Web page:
I retweeted this link this morning. I thought that 100 Twitter accounts for Teachers would be a wonderful way to build my Professional Learning Network.  I did find a few people that I was already following like Sue Waters  , Alec Couros, and George Couros.  I found a number of interesting people to follow on twitter including Angela Maiers and Chris Wejr.  As I was going through the list of suggested Twitter accounts I must admit I became frustrated by the process of clicking on a Twitter account listed on the website, following them on Twitter and then returning to the Tweet to get back to the website to click on the next account to see if I was interested.  I wished a subscribe to all accounts option was available and then I could have looked through the new followers and unfollowed accounts I did not want to connect to.

Today I started to work with my son to develop his digital identity.  He wants to create a YouTube channel so that he can post videos and share them with the world.  I decided to create this channel through my Google account so that I would have control over the comments and the content that he is able to post.  Before doing this we discussed the possibilities that someone might leave a mean comment and what we would do about it and how it would make him feel.  We talked about the possibility that if the comments made him uncomfortable we might have to change the settings on the account so that he felt safe.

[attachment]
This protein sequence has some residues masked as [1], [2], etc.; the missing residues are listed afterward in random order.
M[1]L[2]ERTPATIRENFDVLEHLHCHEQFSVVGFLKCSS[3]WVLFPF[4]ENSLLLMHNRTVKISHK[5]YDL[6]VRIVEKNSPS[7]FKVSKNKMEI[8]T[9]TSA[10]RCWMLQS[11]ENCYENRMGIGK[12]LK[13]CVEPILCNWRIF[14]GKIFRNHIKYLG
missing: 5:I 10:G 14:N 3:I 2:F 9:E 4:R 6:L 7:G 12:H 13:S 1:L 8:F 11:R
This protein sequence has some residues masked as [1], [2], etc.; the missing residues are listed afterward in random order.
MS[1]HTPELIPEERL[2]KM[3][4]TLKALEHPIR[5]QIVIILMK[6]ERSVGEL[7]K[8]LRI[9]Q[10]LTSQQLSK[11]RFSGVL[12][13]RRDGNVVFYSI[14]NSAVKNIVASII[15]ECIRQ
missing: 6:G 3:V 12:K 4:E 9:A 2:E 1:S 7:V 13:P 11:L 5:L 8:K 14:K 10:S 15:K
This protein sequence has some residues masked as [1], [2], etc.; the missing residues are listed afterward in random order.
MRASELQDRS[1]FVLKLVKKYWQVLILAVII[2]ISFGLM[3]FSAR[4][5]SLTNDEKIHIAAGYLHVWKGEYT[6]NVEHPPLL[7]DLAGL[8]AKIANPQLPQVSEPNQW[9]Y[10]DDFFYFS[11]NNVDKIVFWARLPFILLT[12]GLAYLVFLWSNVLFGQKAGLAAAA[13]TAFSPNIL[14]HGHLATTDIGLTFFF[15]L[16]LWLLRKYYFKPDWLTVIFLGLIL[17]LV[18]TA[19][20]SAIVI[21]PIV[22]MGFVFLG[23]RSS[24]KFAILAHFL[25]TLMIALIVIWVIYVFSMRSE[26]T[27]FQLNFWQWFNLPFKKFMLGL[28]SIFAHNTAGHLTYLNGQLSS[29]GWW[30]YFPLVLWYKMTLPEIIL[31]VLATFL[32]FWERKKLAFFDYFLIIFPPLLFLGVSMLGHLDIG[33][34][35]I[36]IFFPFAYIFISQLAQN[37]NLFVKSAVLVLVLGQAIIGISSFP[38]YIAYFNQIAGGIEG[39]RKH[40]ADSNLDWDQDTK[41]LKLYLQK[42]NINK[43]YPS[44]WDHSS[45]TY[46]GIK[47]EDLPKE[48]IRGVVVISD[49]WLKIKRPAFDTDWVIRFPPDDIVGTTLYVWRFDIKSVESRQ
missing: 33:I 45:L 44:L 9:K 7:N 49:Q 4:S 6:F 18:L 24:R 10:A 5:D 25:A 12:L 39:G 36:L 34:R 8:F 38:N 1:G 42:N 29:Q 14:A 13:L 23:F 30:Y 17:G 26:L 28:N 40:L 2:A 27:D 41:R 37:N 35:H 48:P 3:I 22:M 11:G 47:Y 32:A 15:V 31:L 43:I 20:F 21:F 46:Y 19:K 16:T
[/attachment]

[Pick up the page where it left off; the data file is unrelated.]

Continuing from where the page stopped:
Once I felt he was prepared we started to create the YouTube channel.  He had specific ideas about what he wanted to call the channel he has been talking about this for the last two months.  I went into my Google account to create a channel for him.  Then I started to upload the first  video from dropbox to  YouTube.  It uploaded but it was not full screen.  I then tried editing the video in iMovie and then sharing them on YouTube.  That did not work.  So I saved it to my Camera Roll on my phone and tried uploading from there to YouTube.  That got the video to my account on YouTube but not into the Awesome Tube 2 channel.  After some searching I tried downloading the video from my channel to my computer and then uploading it from my computer to Awesome Tube 2.  The video is still processing.

I imagine there is an easier way.  I hate this feeling of having a bunch of steps to follow but in the end I still don’t end up with the information where I wanted it.  Why is it so difficult to move a movie from my phone to YouTube?

138/365 Frustrated.

15 Comments »